Page Keeley has a classic problem, The Mitten Problem, that can be used to help elicit students preconceptions about heat and how heat is transferred. This temperature assessment probe, coupled with Vernier Temperature probes can provide an excellent phenomenon-based learning opportunity in your classroom.
Begin by setting the stage for children, “Sara’s science class is investigating heat energy. They wonder what would happen to the temperature reading on a temperature sensor if they put the thermometer in a mitten.” Using temperature probes, students can plan and carry out their own investigation. Oftentimes, this first investigation leads to more questions as students “often believe that some materials and objects, such as blankets or mittens, are intrinsically warm.”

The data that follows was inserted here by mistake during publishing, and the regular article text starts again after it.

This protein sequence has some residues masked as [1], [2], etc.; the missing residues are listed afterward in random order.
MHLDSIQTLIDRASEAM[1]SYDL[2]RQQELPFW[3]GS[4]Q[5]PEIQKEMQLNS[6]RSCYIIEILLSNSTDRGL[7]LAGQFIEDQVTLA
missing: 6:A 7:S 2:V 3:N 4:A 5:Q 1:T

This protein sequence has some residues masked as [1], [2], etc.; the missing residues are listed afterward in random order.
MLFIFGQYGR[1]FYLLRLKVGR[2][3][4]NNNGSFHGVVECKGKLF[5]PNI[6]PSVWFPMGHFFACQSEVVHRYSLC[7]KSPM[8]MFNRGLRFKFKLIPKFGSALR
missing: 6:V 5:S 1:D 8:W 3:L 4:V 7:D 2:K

- I wonder what would happen with my really warm ski gloves?
- I wonder what would happen with the fuzzy socks I wear at home?
- I wonder what would happen with my winter coat?
These questions, lead to an additional investigation and support student’s sense-making in the ways heat is generated and transferred. If you want to try this investigation in your own classroom, here’s one way to think about setting it up.